Protozoal Encephalitis in California Sea Otters and Harbor Seals: An Update
IAAAM 1999
Melissa A. Chechowitz1; Linda J. Lowenstine1; Ian Gardner1; Bradd C. Barr1; Patricia A. Conrad1; Frances M. Gulland2; Dave Jessup3
1PMI Dept, Dept of Epidemiology and CVDLS, University of California, Davis, CA, USA; 2The Marine Mammal Center, Golden Gate National Recreation Area, Sausalito, CA, USA; 3California Dept. of Fish and Game, Santa Cruz, CA, USA


Southern sea otters (Enhydra lutris nereis) are a threatened subspecies in California, and are sympatric with pacific harbor seals (Phoca vitulina richardsi). Since 1992, complete sea otter necropsies have been performed by Nancy Thomas and colleagues at the National Wildlife Health Center, who determined that protozoal encephalitis was present in 8.5% of all sea otters received for necropsy1. These intracellular protozoal parasites had never before been recognized as a significant cause of mortality in sea otters. During this same period protozoal brain infections were also recognized as an important cause of mortality in adult harbor seals at The Marine Mammal Center in Marin, California2. Starting in May of 1998, a collaborative project was initiated to study protozoal encephalitis in sea otters and harbor seals. Complete necropsy and histopathologic examination of otters and seals was coupled with immunohistochemistry for the protozoal parasites Toxoplasma gondii, Sarcocystis neurona and Neospora caninum. We inoculated homogenates of brain tissue into cell culture in an attempt to isolate parasites associated with encephalitis. Resulting isolates were maintained in continuous cell culture. Parasite isolation was attempted using brain tissue from 19 different otters, and 9 isolates were obtained. Only one harbor seal was submitted for necropsy in 1998. However, protozoal parasites were successfully isolated from brain tissue from this animal. Current efforts are focused on the genetic, serologic and ultrastructural characterization of these isolates, and investigating the relationship between protozoal infection and protozoal disease. Additional goals will be to identify risk factors for infection and disease and to develop tests for serodiagnosis and epidemiologic investigation.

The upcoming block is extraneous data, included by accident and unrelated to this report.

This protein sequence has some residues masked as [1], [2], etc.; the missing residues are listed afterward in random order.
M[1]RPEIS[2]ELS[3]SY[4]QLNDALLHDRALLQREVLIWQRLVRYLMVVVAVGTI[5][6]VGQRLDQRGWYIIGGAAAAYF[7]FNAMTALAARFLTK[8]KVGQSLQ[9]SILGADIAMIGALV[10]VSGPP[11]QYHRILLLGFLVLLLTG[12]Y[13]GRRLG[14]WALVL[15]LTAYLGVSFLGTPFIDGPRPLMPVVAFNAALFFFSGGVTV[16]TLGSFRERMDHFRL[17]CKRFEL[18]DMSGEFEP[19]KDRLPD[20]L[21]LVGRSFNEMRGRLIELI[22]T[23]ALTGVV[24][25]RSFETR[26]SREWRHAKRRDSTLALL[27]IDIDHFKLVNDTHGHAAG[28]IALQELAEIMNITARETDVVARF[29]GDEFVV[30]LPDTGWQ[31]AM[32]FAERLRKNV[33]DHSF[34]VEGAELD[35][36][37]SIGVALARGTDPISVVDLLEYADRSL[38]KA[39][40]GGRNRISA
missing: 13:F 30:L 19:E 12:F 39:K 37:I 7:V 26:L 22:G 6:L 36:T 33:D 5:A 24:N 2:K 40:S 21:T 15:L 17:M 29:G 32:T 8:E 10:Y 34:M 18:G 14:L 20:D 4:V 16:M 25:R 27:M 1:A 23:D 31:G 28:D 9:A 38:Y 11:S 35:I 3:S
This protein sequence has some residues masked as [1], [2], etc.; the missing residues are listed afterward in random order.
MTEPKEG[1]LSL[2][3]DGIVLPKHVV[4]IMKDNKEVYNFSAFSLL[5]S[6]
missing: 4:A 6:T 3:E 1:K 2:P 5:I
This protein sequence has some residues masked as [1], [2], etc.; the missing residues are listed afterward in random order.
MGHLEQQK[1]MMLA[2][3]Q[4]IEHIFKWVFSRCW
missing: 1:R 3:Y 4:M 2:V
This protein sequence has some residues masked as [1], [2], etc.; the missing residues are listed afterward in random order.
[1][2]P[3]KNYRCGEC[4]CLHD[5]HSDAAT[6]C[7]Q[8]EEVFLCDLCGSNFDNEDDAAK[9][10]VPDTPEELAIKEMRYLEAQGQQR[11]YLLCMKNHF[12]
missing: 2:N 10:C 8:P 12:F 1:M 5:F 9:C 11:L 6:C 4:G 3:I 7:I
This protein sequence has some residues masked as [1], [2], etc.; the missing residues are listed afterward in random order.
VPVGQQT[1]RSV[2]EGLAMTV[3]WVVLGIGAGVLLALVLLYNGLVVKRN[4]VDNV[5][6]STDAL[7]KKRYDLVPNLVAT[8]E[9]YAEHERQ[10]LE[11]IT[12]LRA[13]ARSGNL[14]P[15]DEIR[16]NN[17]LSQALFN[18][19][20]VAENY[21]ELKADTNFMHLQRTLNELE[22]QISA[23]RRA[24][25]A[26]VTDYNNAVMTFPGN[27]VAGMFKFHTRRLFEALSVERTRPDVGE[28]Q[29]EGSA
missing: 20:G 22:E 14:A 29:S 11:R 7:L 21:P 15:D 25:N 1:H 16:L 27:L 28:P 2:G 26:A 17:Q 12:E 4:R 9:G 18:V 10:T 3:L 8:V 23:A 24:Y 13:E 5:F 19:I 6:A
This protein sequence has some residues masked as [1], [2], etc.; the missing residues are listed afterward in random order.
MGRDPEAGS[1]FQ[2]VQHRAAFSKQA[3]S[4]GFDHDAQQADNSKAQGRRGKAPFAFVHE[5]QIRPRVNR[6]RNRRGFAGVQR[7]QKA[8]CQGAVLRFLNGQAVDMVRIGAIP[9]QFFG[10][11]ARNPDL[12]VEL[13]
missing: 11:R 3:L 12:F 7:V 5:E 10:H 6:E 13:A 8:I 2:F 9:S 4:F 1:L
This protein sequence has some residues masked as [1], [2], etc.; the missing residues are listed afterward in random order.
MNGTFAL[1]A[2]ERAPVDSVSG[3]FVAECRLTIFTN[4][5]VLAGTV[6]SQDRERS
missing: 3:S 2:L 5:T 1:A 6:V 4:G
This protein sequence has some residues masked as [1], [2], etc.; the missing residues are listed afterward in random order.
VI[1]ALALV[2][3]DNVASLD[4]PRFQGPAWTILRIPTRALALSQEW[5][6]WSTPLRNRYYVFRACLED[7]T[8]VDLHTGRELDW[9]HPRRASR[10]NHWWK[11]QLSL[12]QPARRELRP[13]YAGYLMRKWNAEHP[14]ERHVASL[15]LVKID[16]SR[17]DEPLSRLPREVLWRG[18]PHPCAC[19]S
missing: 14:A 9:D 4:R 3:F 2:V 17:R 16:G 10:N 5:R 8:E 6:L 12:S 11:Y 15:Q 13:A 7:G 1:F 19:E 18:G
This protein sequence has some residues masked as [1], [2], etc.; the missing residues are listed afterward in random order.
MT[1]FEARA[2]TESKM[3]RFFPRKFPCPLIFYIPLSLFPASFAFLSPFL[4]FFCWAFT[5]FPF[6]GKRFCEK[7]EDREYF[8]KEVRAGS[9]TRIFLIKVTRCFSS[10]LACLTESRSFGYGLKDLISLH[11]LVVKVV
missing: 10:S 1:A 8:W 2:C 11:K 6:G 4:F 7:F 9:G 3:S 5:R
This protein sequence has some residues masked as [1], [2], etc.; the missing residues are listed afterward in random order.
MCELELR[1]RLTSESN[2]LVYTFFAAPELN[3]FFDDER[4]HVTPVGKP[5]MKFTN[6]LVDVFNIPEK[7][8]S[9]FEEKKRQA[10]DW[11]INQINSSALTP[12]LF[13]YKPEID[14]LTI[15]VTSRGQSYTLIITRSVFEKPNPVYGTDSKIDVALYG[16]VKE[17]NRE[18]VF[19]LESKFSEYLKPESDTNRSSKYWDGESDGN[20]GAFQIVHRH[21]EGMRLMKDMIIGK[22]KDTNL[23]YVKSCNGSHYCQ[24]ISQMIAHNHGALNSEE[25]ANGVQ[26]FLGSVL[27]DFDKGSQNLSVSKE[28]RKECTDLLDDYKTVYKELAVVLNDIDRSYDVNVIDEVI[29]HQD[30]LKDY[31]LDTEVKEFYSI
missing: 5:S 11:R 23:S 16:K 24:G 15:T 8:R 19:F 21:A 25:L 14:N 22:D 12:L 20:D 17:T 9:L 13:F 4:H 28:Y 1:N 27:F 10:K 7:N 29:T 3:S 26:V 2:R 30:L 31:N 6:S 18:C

Partial funding for this project was obtained from the California Department of Fish and Game and the Genetic Resource Conservation Program at U.C. Davis. Dr. Chechowitz's travel costs were covered in part by a scholarship from the Wildlife Disease Association.


1.  Thomas NJ, RA Cole. 1996. The risk of disease and threats to the wild population. Endangered Species UPDATE 13(12) 23-27.

2.  Lapointe JM, Padraig J, Marsh AE, Gulland FM, Barr BC, Naydan DK, King DP, Farman CA, Burek Huntingdon KA, Lowenstine LJ. 1998. Meningoencephalitis due to Sarcocystis neurona-like protozoan in Pacific harbor seals (Phoca vitulina richardsi). J. Parasitol. 84(6) 1184-1189.

Speaker Information
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Melissa A. Chechowitz, DVM, MS
PMI Department or CVDLS, School of Veterinary Medicine, U.C. Davis
Davis, CA, USA

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